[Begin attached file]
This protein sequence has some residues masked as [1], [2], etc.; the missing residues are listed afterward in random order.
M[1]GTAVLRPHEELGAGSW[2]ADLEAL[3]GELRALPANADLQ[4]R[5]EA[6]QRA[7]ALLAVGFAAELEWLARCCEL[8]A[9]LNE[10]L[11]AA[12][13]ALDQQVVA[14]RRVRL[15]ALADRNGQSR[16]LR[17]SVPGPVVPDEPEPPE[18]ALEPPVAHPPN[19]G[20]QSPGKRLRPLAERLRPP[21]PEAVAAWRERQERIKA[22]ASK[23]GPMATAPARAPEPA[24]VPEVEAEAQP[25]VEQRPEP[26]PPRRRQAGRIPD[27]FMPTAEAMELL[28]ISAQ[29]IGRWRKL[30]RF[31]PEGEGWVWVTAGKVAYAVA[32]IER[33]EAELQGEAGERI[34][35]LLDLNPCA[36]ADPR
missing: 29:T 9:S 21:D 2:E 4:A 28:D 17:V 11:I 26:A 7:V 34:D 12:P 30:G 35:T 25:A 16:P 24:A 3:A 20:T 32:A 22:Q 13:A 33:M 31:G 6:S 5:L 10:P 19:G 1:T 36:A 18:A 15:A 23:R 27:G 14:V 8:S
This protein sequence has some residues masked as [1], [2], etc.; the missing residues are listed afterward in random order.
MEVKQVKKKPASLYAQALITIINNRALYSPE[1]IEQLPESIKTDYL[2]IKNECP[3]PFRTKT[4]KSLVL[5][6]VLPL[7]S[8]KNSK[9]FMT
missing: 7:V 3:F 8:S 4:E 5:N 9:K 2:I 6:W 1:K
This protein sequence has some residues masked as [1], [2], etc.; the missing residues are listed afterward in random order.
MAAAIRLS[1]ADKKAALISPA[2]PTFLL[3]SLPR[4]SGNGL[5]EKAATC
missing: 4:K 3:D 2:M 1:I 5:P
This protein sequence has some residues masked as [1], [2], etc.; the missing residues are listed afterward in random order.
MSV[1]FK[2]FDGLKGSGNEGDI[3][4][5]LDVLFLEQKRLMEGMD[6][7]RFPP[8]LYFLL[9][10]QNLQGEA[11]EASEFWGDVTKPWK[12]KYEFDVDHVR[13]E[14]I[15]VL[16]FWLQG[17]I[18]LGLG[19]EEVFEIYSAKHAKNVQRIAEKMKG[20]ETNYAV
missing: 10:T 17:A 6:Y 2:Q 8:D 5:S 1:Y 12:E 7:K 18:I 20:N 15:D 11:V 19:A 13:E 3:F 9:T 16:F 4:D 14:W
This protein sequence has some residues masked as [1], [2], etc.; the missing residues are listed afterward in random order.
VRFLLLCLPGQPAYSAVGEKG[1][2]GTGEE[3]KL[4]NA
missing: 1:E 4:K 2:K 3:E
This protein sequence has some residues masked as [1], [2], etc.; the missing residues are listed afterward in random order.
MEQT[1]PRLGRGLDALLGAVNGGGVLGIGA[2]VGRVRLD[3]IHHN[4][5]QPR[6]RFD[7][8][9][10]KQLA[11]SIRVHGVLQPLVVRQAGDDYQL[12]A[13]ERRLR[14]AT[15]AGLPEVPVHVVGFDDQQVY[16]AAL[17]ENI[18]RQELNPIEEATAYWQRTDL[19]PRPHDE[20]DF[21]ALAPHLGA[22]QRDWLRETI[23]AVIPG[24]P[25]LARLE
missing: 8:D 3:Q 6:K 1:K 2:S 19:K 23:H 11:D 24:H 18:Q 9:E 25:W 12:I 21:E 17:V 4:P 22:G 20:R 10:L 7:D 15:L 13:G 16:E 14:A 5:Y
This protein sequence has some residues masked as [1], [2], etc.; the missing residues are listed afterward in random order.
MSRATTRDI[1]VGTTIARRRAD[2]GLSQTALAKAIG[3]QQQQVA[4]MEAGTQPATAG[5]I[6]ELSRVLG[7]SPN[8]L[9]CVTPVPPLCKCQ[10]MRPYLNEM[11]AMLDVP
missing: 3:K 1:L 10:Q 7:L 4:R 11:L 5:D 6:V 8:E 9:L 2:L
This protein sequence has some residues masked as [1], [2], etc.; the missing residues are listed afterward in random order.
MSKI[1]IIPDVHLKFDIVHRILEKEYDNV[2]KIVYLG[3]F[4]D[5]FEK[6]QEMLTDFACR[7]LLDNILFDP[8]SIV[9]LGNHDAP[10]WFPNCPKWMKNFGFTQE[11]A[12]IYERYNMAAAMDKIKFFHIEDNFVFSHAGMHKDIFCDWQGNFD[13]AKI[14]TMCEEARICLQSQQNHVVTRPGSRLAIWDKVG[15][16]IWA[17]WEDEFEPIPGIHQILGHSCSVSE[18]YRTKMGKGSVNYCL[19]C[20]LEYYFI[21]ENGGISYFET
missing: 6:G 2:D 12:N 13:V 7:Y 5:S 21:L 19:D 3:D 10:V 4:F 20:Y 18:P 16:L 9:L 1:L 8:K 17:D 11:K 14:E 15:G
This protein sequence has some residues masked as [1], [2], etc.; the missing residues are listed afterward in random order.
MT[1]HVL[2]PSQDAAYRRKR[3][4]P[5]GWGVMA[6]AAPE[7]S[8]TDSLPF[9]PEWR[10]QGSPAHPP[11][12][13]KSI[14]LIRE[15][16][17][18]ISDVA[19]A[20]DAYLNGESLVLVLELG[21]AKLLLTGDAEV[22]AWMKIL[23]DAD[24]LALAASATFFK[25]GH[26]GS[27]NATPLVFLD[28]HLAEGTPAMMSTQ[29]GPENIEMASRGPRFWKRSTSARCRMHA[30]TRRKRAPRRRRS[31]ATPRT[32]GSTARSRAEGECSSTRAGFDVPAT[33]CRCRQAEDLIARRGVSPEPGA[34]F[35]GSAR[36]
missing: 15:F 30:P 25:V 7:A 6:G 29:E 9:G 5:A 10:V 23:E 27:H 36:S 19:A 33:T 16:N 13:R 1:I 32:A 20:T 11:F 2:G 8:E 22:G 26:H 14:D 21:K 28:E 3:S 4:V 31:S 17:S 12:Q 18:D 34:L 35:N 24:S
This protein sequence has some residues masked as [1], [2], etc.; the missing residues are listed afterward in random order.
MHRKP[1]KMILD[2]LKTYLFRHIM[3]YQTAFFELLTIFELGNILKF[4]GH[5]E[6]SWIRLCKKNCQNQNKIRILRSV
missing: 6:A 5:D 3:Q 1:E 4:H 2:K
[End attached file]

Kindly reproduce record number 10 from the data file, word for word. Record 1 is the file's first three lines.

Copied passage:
This protein sequence has some residues masked as [1], [2], etc.; the missing residues are listed afterward in random order.
MHRKP[1]KMILD[2]LKTYLFRHIM[3]YQTAFFELLTIFELGNILKF[4]GH[5]E[6]SWIRLCKKNCQNQNKIRILRSV
missing: 6:A 5:D 3:Q 1:E 4:H 2:K